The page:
Indigenous market-women (mama-mama) are the economic backbone of Papuan society. On December 20th 2010, the Provincial government of Papua presented them with a temporary market, a truck, a deed (akta notaris), and donated Rp. 600.000.000 towards Kommpap, the Indigenous Market-Women’s Cooperative. The donations from the Provincial Government represent a small victory for the mama-mama’s struggle for a permanent market-place in the centre of Jayapura. Every morning, these women wake up at 5am and go to Youtefa market on Jalan Baru which serves as a cross-roads for goods coming in from Arso, Sentani and outside of Jayapura. Here, they face non-Papuan (migrant) wholesalers, or middlemen, who sell them goods which are expensive for the mama-mama. Now, with this temporary market, a number of market-women are able to sell shallots, garlic, chicken, cooking oil and grated coconut. With credit from Kommpap, the mama-mama are able to buy more goods..
However, in almost eight months of running the market, there has been no supervision from the government. The Provincial Government of Papua gave responsibility to Jayapura’s municipal authorities to run the market. Yet, there hasn’t been a single person from Jayapura’s government to attend the market and support the mama-mama. For example, electricity bills and water bills are not paid, waste isn’t collected and there is no security organised. The situation for the mama-mama is like ping-pong, they are thrown responsibility for the market they themselves occupy. The slogan ‘Affirmative Action’ that is constantly being used by the Provincial Government of Papua to support indigenous Papuans is meaningless for the mama-mama.
Yakoba Adii (58) says, “we were given a market, that’s it, but who will organise us all? What’s the government going to do about the market next door at Mesran terminal which is run by non-Papuans. There are two markets in Jayapura now, the government should close the market at the terminal over there because it will destroy the economic prospects for the women who sell at this market.” The market at Terminal Mesran is occupied by non-Papuan traders who were relocated from Ampera market. According to the agreement made at the DPRP on February 1 2011, attended by the DPRP, the 2nd Assistant of Jayapura, the Office of Peace and Order and market-women representatives, the traders at Mesran are only permitted to sell cassettes and clothes, not basic goods such as food which the mama-mama are permitted to sell. However, although basic goods are permitted at the temporary market, non-Papuans have also started to selling these items.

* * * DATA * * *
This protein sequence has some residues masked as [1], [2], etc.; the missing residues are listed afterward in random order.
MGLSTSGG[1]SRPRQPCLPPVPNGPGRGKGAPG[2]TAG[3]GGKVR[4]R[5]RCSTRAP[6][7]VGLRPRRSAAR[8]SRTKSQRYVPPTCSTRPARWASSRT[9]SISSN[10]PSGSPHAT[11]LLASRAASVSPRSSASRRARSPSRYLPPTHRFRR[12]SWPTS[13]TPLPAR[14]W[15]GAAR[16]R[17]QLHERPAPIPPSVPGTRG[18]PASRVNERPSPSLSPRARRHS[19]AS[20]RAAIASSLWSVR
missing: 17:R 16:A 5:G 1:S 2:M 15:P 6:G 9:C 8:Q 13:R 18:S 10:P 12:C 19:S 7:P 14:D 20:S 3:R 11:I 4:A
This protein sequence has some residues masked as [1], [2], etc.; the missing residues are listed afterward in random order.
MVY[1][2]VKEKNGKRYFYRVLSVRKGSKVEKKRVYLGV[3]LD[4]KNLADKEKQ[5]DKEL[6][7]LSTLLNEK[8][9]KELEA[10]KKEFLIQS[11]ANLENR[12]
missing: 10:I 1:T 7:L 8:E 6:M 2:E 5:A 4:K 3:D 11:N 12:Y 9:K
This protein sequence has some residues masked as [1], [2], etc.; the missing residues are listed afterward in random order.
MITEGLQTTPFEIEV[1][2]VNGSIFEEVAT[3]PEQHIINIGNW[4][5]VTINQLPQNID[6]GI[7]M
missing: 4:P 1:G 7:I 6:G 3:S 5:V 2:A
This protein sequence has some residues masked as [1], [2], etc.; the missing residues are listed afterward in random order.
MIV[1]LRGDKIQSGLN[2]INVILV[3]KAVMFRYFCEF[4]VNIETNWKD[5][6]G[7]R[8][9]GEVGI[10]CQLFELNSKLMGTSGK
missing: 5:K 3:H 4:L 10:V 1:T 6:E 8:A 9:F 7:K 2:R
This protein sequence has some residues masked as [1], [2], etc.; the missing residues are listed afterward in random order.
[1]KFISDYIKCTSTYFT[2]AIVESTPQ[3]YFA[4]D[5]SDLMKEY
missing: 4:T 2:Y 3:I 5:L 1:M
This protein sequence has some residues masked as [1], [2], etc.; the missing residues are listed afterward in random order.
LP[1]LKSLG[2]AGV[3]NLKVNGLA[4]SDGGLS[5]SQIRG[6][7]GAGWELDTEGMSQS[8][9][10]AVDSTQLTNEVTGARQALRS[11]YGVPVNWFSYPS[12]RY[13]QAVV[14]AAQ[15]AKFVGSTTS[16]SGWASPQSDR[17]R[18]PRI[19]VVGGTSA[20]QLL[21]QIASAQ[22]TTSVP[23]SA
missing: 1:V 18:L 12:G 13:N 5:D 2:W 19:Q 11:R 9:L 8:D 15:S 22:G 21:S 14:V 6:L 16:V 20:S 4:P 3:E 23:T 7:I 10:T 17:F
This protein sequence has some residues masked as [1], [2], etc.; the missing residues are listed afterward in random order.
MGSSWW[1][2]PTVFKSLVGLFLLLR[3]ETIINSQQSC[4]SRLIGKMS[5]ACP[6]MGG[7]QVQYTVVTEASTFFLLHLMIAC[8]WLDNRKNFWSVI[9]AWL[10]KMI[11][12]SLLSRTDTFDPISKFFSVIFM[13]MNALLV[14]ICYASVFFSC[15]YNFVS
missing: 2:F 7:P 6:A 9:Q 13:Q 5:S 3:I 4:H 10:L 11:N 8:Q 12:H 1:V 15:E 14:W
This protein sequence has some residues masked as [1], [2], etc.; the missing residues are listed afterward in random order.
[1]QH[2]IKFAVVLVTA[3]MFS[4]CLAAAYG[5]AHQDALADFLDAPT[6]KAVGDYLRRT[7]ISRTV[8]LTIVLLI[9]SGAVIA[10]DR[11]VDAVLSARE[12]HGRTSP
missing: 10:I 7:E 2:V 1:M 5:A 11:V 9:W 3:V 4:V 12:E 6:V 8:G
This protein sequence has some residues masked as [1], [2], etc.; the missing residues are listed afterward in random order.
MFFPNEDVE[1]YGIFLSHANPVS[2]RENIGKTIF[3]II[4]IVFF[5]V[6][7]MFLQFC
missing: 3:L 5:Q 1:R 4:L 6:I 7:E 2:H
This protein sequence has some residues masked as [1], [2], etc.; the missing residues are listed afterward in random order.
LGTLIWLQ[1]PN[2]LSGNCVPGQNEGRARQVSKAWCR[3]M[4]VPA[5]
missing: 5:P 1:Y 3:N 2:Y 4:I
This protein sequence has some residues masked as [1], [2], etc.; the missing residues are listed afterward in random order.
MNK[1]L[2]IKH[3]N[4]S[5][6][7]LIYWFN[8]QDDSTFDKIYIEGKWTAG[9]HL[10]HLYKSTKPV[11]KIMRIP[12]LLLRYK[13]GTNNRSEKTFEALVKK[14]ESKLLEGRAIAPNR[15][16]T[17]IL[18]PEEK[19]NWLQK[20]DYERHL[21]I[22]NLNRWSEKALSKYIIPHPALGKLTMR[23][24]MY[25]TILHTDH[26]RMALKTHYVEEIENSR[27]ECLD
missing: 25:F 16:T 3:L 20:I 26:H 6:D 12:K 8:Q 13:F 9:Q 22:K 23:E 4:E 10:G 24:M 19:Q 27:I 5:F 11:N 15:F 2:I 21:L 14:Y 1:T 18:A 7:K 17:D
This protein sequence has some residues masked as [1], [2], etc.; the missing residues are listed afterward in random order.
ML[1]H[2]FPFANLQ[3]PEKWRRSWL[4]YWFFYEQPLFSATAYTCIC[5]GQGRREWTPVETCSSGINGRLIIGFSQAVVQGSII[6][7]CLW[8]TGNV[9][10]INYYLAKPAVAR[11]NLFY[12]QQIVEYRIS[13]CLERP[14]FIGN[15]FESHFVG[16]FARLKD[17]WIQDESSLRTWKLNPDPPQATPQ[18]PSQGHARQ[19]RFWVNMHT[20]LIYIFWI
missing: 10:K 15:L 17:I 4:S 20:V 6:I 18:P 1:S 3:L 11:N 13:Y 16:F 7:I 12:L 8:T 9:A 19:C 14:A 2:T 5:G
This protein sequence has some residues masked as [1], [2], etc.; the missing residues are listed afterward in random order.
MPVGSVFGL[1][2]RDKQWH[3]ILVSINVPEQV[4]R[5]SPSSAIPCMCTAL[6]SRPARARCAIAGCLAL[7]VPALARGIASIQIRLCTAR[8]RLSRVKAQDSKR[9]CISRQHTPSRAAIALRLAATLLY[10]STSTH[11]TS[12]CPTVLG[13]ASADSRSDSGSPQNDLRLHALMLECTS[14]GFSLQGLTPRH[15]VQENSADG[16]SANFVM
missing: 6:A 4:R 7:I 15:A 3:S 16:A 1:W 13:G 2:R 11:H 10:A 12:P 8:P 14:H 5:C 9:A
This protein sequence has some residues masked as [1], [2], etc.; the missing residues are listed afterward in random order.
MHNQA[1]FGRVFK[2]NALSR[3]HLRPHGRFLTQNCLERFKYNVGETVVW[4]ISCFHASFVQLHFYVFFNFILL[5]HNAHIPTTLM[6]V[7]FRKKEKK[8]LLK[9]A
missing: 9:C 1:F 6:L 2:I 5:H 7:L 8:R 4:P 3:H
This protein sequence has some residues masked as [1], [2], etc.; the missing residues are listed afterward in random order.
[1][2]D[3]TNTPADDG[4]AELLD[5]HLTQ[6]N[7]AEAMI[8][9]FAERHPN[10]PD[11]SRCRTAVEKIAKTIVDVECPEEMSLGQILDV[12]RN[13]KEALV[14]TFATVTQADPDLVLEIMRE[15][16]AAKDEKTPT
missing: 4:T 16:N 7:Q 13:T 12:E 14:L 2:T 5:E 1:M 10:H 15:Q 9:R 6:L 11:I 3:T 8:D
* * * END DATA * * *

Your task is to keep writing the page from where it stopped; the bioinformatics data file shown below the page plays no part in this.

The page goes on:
The mama-mama are still waiting for a meeting with the former Governor of Papua, Barnabas Suebu, who on September 14 2009 said to some representative market-women at a protest, “my words are the law, a permanent market will be built in 2010 in Jayapura.” The former governor would rather deposit Special Autonomy funds valued at Rp. 2.35 and build a right road rather than build a market for indigenous Papuans.
The presence of a market for Papuans would symbolise how indigenous Papuan traders have been given the opportunity to improve their family’s economic standing independently. Investment in Jayapura has already increased with more shops and malls but economic development has been achieved without the productive power of indigenous Papuans. Papuans will become completely marginalised if they are not trusted to build the economy for themselves. There needs to be a special market in every kabupaten in Papua so that this feeling of being “special” can be harnessed by Papuans to build and manage their own economy.
Cyntia Warwe/Translate : Sophie Croker